In another major legal victory for states pressing for controls on industry emissions of carbon dioxide, a federal appeals court has reversed a lower court decision and ruled that eight states and the city of New York City could bring “nuisance” suits against five coal-burning utilities to curb greenhouse gas discharges that the states claim are causing damage to their natural resources.

The ruling (PDF) by the U.S. Court of Appeals for the 2nd Circuit overturned a 2005 decision by the U.S. District Court for the Southern District of New York that dismissed the states’ nuisance suit on several grounds. Most notably, the district court said the suit raised a “non-justiciable political question” that had to be resolved by Congress and the executive branch because it involved far-reaching policy and cost issues related to greenhouse gas controls.

In its decision, the appeals court agreed that Congress and the executive branch clearly faced major policy questions in trying to map out a national response to climate change.

However, the appeals court said the suit brought by the states was permissible under federal common law principles and legal precedents that allow aggrieved parties to sue over obvious public “nuisances”—in this case, pollution that the states claim is creating bothersome environmental damage affecting their property and citizens.

In a key finding, the appeals court said the states were not seeking a national greenhouse policy, but rather discrete measures that would reduce carbon dioxide (CO2) emissions from specific coal-burning power plants that the states said were contributing to specific greenhouse-related damage, such as a reduction in Sierra Mountain snowpack that California says is leading to water shortages and disruption of sensitive ecosystems within its borders.

Given that finding, the appeals court remanded the states’ lawsuit back to the New York district court to determine whether the states had made their case that the pollution from the plants was a cause of the claimed environmental damage and whether remedies targeted to abate that alleged nuisance were possible.

The appeals court rejected as “overstated” the utilities’ main argument that the states were improperly trying to have the New York district court set complex and politically sensitive greenhouse policy.

The states, said the appeals court, “do not ask the district court to decide overarching policy questions such as whether other industries or emissions sources not before the court must also reduce emissions or determine how across-the-board emissions reductions would affect the economy or national security.

“In adjudicating the federal common law of nuisance claim pleaded here, the district court will be called upon to address and resolve the particular nuisance issue before it, which does not involve assessing and balancing the kind of broad interests that a legislature or a president might consider in formulating a national emissions policy,” the appeals court said in its exhaustive 139-page decision.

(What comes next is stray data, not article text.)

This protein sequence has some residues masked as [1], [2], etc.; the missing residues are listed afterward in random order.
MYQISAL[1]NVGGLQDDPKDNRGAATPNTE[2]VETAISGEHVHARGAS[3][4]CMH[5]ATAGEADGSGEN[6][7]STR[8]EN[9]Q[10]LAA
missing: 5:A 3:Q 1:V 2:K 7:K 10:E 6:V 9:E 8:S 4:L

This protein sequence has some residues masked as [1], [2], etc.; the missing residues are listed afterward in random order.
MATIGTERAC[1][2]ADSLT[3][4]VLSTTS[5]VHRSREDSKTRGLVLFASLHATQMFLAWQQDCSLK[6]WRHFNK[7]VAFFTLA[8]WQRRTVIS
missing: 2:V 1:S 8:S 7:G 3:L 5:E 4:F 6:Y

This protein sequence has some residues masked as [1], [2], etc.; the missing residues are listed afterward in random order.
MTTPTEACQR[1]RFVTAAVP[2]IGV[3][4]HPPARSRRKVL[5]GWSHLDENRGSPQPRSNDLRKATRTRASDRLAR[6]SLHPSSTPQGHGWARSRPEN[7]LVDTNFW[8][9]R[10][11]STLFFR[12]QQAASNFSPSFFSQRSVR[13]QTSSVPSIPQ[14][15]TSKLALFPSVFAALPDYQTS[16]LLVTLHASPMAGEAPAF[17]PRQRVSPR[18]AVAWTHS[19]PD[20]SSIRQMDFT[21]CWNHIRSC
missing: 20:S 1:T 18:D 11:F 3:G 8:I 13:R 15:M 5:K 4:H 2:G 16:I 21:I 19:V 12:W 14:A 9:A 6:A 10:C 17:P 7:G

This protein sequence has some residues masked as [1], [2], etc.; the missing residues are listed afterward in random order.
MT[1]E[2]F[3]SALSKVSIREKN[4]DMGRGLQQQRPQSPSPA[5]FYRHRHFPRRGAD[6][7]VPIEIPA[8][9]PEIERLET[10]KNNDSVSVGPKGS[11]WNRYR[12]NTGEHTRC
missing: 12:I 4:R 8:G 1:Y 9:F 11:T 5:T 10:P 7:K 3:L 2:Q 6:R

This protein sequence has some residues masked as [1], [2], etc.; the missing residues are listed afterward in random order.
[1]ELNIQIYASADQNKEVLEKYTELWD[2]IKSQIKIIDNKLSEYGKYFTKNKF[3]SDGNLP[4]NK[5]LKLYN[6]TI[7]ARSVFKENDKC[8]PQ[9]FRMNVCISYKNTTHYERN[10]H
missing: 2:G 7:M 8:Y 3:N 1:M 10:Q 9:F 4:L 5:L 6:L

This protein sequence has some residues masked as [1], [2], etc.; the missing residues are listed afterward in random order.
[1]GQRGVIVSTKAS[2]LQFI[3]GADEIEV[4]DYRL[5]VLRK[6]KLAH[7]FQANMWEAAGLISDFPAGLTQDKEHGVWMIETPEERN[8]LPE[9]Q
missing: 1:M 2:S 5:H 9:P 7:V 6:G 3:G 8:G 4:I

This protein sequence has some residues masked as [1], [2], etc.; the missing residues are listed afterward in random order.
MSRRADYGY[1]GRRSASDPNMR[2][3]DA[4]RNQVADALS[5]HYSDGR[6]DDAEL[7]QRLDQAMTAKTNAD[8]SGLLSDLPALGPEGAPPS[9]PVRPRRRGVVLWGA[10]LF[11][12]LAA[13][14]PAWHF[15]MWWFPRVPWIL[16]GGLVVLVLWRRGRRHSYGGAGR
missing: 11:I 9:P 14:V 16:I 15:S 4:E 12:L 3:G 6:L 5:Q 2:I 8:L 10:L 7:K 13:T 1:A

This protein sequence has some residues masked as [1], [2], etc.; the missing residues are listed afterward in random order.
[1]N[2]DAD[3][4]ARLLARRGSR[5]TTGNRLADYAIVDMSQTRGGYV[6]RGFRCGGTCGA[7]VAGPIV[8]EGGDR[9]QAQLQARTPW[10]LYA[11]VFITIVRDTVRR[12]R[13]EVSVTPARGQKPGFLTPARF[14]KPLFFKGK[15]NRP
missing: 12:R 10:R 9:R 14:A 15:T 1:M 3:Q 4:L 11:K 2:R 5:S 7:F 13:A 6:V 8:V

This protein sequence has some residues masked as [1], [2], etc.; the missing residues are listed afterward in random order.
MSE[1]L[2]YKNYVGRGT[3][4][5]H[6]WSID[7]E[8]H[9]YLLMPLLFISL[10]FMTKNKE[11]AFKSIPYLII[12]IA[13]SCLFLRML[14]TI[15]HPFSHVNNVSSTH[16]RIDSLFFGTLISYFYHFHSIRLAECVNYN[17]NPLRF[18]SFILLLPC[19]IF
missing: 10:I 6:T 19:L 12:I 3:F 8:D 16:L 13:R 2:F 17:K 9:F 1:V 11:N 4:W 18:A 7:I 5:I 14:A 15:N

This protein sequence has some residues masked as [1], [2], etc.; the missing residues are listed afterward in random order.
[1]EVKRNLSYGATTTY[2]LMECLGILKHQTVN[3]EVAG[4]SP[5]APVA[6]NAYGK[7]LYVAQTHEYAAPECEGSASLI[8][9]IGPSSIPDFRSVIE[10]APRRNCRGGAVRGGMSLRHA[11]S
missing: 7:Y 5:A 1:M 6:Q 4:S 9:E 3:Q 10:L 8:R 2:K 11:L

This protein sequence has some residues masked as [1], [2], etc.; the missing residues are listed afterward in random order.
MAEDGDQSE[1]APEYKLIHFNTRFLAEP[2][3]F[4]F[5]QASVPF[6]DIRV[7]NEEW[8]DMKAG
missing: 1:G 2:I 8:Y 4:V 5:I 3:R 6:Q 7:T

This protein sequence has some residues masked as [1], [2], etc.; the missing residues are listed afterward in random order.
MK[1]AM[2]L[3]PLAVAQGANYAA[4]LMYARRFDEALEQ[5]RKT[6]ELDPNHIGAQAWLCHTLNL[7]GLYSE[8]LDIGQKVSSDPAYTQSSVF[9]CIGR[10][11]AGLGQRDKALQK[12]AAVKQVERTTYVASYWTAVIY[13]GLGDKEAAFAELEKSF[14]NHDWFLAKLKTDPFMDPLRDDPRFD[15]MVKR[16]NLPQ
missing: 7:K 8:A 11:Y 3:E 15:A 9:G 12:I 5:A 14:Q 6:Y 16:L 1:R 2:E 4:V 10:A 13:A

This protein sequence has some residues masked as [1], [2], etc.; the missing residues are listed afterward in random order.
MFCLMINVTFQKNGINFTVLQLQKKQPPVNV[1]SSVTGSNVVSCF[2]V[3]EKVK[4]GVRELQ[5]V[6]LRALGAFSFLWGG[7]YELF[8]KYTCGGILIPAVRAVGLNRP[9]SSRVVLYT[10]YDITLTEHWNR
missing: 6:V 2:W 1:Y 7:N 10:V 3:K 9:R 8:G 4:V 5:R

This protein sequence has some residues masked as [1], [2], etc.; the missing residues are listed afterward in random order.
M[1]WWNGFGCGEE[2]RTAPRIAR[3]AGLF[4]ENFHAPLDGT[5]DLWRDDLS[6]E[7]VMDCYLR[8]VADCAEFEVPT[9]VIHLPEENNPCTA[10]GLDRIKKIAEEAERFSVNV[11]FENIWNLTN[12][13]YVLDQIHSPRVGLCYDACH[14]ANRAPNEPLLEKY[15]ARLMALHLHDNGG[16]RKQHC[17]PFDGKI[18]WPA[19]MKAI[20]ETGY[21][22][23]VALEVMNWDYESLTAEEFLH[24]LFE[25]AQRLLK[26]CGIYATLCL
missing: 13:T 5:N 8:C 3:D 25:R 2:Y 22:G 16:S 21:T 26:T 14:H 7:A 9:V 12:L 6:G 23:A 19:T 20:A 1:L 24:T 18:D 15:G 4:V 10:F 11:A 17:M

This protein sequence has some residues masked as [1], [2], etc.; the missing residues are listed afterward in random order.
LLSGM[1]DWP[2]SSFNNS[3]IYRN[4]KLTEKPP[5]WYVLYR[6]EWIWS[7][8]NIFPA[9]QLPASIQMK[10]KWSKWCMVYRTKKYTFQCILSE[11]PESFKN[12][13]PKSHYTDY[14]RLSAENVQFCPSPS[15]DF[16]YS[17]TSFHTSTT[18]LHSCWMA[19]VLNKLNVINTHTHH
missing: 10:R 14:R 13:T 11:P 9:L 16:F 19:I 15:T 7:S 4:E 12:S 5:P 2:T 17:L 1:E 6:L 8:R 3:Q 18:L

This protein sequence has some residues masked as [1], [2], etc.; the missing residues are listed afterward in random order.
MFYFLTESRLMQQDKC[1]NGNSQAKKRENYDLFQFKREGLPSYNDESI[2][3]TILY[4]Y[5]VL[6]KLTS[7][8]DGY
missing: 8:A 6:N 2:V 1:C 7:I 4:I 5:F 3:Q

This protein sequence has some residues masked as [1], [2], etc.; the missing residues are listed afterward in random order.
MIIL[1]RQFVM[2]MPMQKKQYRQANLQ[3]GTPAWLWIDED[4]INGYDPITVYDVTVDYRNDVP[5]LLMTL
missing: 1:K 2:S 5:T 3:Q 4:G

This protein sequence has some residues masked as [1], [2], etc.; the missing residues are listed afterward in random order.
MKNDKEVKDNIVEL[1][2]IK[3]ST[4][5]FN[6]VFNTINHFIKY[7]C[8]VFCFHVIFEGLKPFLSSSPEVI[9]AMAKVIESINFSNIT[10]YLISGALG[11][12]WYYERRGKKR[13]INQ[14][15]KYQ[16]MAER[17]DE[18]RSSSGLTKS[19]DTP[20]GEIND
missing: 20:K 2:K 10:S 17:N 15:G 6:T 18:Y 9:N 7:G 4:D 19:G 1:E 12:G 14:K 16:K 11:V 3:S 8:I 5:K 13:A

“The question presented here is discrete, focusing on the [utilities’] alleged public nuisance and [states’] alleged injuries. As the states eloquently put it, ‘that [states’] injuries are part of a worldwide problem does not mean [utilities’] contribution to that problem cannot be addressed through principled adjudication.”

On another key point, the court said the nuisance suits were not pre-empted by federal policy—as utilities contended—because Congress had not directly legislated on the matter of capping CO2 emissions from power plants.

The case was brought by state officials in California, Connecticut, Iowa, New Jersey, New York, Rhode Island, Vermont, Wisconsin and New York City against American Electric Power Co.; Cinergy Corp., which is now part of Duke Energy; Southern Co.; Tennessee Valley Authority; and Xcel Energy Inc.

The appeals court ruling—if it stands—would open another legal avenue for states and cities such as New York to push for greenhouse gas controls through nuisance laws, which date back to colonial times and which have been invoked in many other pollution-related cases in recent decades.

The court also opened the same door for private entities by ruling that three land trusts also had standing to bring a nuisance suit against the utilities similar to that filed by the states.

The appeals court ruling follows the landmark greenhouse gas case decided by the Supreme Court in 2007 in which states successfully sued the U.S. Environmental Protection Agency to force regulation of greenhouse gas emissions from motor vehicles by arguing that such regulation was required under the Clean Air Act.

Beyond its legal significance, the greenhouse case before the 2nd Circuit ruling had been of considerable interest because it was heard by a three-judge panel of the appeals court that initially included Sonia Sotomayor, the new Supreme Court justice; there had been some anticipation that the case would reveal some of her thinking on pollution and greenhouse issues. However, Sotomayor apparently was elevated before the decision was finalized, and the two remaining judges on the three-judge panel said they were in agreement and thus were able to issue the opinion.

While the states’ lawsuit is now remanded to the New York district court for further consideration, the practical impact of the 2nd Circuit ruling would appear somewhat limited in that the EPA under the Obama administration is moving swiftly to impose CO2 controls in line with the 2007 Supreme Court decision.

In addition, Congress may pass climate legislation in the near future, which the 2nd Circuit acknowledged would preempt greenhouse nuisance suits by setting clear national policy on those issues.

—George Lobsenz (globsenz@accessintel.com) is the editor of COAL POWER’s sister publication, The Energy Daily.